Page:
She died on the 25th February 1929, at 68 Watling Street, of acute bronchitis and myocardial degeneration. She was buried at Chatham cemetery the following Saturday.10

Louisa Jarvis was the sixth child, and fourth daughter, of [C2] Samuel Hugh and [D1] Angelina Jarvis.11

Louisa (Jarvis) Beck, 1928

Louisa Beck, 1928


1 birth certificate; census index at Medway Local Studies Centre

2 letter to me from Dorothy Carr

3 census returns; Letter to me from Dorothy Carr

4 marriage certificate; daughters' birth certificates; son’s death certificate; information from family Bible; information from Sidney Beck; parish register

5 census returns; children's birth certificates; information from family Bible (although in this instance this conflicts with their daughter’s birth certificate, which shows them resident at 4 Chatham Place, Walmer, but with Louisa living in the Marine Barracks, Chatham, by the time she registered the birth, in October)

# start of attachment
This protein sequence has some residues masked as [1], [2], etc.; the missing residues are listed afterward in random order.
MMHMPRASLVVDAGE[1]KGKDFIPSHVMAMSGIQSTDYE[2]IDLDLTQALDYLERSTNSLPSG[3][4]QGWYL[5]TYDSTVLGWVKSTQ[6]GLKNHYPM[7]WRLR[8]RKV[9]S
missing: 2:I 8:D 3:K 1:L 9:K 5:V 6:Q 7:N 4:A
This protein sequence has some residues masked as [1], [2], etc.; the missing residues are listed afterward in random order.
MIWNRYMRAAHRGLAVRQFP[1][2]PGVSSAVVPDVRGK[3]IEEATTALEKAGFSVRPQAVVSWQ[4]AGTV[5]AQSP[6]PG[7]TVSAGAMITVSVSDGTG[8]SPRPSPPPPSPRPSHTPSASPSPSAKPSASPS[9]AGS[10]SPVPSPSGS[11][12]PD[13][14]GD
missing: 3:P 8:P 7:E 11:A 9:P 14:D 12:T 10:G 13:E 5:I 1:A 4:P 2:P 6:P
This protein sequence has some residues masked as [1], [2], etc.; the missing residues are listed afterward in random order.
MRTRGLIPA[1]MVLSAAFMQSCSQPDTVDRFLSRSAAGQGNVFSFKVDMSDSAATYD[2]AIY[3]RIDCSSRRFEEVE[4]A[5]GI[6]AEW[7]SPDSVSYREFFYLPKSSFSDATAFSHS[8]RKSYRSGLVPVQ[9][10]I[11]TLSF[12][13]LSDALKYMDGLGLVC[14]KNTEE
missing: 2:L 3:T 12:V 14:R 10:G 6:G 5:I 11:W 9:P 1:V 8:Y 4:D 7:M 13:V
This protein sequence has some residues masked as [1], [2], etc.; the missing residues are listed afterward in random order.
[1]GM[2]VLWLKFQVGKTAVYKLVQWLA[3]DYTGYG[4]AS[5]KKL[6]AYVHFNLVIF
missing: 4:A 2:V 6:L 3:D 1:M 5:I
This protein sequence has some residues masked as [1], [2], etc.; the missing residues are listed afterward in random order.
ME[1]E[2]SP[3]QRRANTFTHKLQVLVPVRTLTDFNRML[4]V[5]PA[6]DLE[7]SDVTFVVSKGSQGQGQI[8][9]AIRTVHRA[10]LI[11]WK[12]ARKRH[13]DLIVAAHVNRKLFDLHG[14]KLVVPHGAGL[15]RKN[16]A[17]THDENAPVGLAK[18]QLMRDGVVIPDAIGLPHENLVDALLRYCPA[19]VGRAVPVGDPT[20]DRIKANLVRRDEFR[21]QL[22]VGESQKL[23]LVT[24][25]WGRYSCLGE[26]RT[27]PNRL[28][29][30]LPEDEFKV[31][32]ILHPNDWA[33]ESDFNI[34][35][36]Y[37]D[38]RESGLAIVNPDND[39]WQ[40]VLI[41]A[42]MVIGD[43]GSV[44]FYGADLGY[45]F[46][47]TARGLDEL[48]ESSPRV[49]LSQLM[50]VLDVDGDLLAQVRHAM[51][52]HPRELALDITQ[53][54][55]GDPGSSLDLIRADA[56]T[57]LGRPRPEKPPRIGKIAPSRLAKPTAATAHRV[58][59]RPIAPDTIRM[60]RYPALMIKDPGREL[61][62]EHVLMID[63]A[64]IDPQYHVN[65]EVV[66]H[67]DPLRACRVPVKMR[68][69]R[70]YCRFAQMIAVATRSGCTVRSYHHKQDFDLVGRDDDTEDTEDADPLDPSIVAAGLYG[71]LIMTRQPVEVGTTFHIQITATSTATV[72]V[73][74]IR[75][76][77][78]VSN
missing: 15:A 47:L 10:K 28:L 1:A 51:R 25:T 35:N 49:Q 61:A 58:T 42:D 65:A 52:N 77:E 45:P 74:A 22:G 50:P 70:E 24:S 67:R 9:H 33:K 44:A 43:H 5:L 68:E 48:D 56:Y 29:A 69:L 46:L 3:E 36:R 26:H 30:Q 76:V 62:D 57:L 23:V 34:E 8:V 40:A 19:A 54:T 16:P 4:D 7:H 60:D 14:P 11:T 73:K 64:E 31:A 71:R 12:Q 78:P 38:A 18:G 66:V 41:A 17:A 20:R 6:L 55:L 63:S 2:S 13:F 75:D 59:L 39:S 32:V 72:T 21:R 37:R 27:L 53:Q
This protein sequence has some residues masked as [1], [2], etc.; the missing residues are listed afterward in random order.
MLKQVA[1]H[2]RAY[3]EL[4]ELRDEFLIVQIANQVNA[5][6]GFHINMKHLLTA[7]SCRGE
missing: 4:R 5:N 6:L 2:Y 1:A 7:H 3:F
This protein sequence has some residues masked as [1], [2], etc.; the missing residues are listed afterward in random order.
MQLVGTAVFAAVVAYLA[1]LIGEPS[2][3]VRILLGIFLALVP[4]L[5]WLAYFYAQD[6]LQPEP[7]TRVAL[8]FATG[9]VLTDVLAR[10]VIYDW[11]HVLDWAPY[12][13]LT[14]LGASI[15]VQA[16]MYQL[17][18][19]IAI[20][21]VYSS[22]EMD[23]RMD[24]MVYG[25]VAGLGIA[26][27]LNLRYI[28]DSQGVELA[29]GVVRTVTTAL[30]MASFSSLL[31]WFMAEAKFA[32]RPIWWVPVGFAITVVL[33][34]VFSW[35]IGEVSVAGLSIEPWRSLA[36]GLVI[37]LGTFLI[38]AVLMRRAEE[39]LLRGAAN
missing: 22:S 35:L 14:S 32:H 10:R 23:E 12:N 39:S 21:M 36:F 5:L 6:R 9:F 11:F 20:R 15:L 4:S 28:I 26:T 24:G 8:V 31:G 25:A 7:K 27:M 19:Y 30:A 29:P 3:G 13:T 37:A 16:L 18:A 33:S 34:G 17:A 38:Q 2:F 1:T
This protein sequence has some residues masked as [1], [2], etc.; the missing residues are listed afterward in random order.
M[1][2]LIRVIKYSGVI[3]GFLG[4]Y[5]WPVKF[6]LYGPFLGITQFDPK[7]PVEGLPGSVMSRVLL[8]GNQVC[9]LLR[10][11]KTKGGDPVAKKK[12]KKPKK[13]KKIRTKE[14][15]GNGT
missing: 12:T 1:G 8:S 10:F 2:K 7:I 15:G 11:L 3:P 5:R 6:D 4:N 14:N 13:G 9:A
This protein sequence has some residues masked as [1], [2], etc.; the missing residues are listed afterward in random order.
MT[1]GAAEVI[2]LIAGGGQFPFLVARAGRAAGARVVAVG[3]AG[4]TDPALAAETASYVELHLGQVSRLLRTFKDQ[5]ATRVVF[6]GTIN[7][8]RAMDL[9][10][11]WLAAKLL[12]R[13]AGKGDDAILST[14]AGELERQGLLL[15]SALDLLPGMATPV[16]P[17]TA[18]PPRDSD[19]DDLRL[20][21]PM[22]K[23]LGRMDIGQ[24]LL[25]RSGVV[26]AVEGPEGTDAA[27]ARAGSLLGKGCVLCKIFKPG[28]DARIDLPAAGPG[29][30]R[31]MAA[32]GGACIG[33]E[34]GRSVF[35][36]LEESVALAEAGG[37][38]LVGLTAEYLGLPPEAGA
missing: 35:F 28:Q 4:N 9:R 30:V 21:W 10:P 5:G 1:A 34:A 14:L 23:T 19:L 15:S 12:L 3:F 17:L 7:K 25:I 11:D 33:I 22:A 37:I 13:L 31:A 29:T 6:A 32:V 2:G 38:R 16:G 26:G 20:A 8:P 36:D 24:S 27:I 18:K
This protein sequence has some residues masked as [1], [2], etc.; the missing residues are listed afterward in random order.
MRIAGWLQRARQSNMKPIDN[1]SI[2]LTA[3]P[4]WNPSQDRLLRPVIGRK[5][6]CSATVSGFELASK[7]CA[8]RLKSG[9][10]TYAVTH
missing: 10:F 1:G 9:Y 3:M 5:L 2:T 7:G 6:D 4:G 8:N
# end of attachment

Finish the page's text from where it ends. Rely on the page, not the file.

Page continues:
6 interview with Sidney Beck, conducted by Benjamin Beck & Debbie Wells; transcript by BSB; information from family Bible; children's birth certificates; TNA: PRO RG 13/728

6A PRO RG14PN3917 RG78PN149 RD47 SD1 ED33 SN203

7 interview with Sidney Beck, conducted by Benjamin Beck & Debbie Wells; information from Sidney Beck; letters to me from Sidney & Ruth Beck

8 Kelly's Directory 1927; Interview with Sidney Beck, conducted by Benjamin Beck & Debbie Wells

9 interview with Sidney Beck, conducted by Benjamin Beck & Debbie Wells

10 death certificate; letter and enclosures to Sidney Beck, from his uncle Harry Harding

11 birth certificate


C2. SAMUEL HUGH JARVIS